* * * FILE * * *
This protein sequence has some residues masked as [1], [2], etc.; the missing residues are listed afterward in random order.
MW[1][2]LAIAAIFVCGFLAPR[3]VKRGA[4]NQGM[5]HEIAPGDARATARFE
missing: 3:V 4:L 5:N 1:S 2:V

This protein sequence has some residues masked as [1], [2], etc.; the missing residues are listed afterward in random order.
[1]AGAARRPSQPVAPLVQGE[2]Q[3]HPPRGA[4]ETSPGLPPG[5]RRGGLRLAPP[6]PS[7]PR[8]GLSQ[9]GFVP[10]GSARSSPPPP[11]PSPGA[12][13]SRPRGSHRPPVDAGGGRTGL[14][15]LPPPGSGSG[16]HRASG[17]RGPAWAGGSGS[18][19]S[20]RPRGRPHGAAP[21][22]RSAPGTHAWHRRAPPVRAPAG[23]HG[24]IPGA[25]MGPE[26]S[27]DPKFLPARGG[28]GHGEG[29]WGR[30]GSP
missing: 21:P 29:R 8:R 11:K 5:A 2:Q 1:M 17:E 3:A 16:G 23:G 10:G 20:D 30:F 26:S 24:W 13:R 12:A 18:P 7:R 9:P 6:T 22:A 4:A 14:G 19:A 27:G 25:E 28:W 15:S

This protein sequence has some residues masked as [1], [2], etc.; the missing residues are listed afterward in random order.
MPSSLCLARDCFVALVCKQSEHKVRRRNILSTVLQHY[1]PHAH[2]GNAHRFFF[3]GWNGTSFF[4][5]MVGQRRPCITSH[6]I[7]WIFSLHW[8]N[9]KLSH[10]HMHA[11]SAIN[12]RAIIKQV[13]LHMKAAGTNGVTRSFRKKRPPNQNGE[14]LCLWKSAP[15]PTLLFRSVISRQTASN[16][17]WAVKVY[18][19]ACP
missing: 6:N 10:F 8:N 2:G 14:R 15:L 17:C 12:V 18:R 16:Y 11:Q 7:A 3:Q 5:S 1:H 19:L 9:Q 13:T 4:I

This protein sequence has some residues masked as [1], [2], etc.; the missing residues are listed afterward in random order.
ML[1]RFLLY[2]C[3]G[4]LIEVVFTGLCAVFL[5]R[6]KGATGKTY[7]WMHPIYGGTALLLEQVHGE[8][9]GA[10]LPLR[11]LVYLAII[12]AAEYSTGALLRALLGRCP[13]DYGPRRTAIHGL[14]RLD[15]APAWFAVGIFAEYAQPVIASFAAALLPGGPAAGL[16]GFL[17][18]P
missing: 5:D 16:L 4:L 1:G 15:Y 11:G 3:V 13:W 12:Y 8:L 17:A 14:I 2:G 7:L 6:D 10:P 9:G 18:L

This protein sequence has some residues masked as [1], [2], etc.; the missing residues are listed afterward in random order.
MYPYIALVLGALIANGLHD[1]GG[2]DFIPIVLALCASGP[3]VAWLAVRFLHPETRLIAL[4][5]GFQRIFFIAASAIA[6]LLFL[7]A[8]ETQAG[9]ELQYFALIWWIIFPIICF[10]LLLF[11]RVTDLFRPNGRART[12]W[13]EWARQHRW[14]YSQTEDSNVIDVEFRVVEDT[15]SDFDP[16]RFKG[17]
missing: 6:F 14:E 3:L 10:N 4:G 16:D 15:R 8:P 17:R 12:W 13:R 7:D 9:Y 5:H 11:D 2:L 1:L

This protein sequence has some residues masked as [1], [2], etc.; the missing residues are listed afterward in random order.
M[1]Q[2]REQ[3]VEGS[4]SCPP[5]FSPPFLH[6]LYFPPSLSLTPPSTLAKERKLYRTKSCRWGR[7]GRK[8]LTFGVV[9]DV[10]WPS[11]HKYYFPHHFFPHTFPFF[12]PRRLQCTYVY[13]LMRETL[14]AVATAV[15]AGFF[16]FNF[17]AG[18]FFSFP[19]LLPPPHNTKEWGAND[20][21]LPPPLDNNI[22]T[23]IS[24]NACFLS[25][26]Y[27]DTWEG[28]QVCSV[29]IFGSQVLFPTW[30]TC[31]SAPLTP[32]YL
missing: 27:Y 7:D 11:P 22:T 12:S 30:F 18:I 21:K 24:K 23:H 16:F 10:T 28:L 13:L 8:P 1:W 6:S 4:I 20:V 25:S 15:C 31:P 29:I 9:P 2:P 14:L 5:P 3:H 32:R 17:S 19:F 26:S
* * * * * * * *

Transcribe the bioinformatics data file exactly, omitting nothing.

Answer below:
This protein sequence has some residues masked as [1], [2], etc.; the missing residues are listed afterward in random order.
MW[1][2]LAIAAIFVCGFLAPR[3]VKRGA[4]NQGM[5]HEIAPGDARATARFE
missing: 3:V 4:L 5:N 1:S 2:V

This protein sequence has some residues masked as [1], [2], etc.; the missing residues are listed afterward in random order.
[1]AGAARRPSQPVAPLVQGE[2]Q[3]HPPRGA[4]ETSPGLPPG[5]RRGGLRLAPP[6]PS[7]PR[8]GLSQ[9]GFVP[10]GSARSSPPPP[11]PSPGA[12][13]SRPRGSHRPPVDAGGGRTGL[14][15]LPPPGSGSG[16]HRASG[17]RGPAWAGGSGS[18][19]S[20]RPRGRPHGAAP[21][22]RSAPGTHAWHRRAPPVRAPAG[23]HG[24]IPGA[25]MGPE[26]S[27]DPKFLPARGG[28]GHGEG[29]WGR[30]GSP
missing: 21:P 29:R 8:R 11:K 5:A 2:Q 1:M 17:E 3:A 16:G 23:G 10:G 20:D 30:F 26:S 24:W 13:R 12:A 18:P 7:R 9:P 6:T 22:A 4:A 14:G 19:A 27:G 25:E 28:W 15:S

This protein sequence has some residues masked as [1], [2], etc.; the missing residues are listed afterward in random order.
MPSSLCLARDCFVALVCKQSEHKVRRRNILSTVLQHY[1]PHAH[2]GNAHRFFF[3]GWNGTSFF[4][5]MVGQRRPCITSH[6]I[7]WIFSLHW[8]N[9]KLSH[10]HMHA[11]SAIN[12]RAIIKQV[13]LHMKAAGTNGVTRSFRKKRPPNQNGE[14]LCLWKSAP[15]PTLLFRSVISRQTASN[16][17]WAVKVY[18][19]ACP
missing: 6:N 10:F 8:N 2:G 14:R 15:L 17:C 12:V 18:R 16:Y 11:Q 7:A 3:Q 5:S 1:H 19:L 9:Q 13:T 4:I

This protein sequence has some residues masked as [1], [2], etc.; the missing residues are listed afterward in random order.
ML[1]RFLLY[2]C[3]G[4]LIEVVFTGLCAVFL[5]R[6]KGATGKTY[7]WMHPIYGGTALLLEQVHGE[8][9]GA[10]LPLR[11]LVYLAII[12]AAEYSTGALLRALLGRCP[13]DYGPRRTAIHGL[14]RLD[15]APAWFAVGIFAEYAQPVIASFAAALLPGGPAAGL[16]GFL[17][18]P
missing: 5:D 16:L 4:L 1:G 15:Y 11:G 3:V 13:W 12:Y 8:L 17:A 14:I 2:G 7:L 6:D 10:P 9:G 18:L

This protein sequence has some residues masked as [1], [2], etc.; the missing residues are listed afterward in random order.
MYPYIALVLGALIANGLHD[1]GG[2]DFIPIVLALCASGP[3]VAWLAVRFLHPETRLIAL[4][5]GFQRIFFIAASAIA[6]LLFL[7]A[8]ETQAG[9]ELQYFALIWWIIFPIICF[10]LLLF[11]RVTDLFRPNGRART[12]W[13]EWARQHRW[14]YSQTEDSNVIDVEFRVVEDT[15]SDFDP[16]RFKG[17]
missing: 6:F 14:E 3:L 10:N 4:G 16:D 15:R 8:P 17:R 12:W 13:R 7:D 9:Y 5:H 11:D 2:L 1:L

This protein sequence has some residues masked as [1], [2], etc.; the missing residues are listed afterward in random order.
M[1]Q[2]REQ[3]VEGS[4]SCPP[5]FSPPFLH[6]LYFPPSLSLTPPSTLAKERKLYRTKSCRWGR[7]GRK[8]LTFGVV[9]DV[10]WPS[11]HKYYFPHHFFPHTFPFF[12]PRRLQCTYVY[13]LMRETL[14]AVATAV[15]AGFF[16]FNF[17]AG[18]FFSFP[19]LLPPPHNTKEWGAND[20][21]LPPPLDNNI[22]T[23]IS[24]NACFLS[25][26]Y[27]DTWEG[28]QVCSV[29]IFGSQVLFPTW[30]TC[31]SAPLTP[32]YL
missing: 27:Y 7:D 11:P 22:T 12:S 30:F 18:I 21:K 24:K 23:H 16:F 10:T 28:L 13:L 8:P 1:W 6:S 4:I 20:V 25:S 15:C 31:P 29:I 9:P 2:P 14:L 5:P 3:H 32:R 17:S 19:F 26:S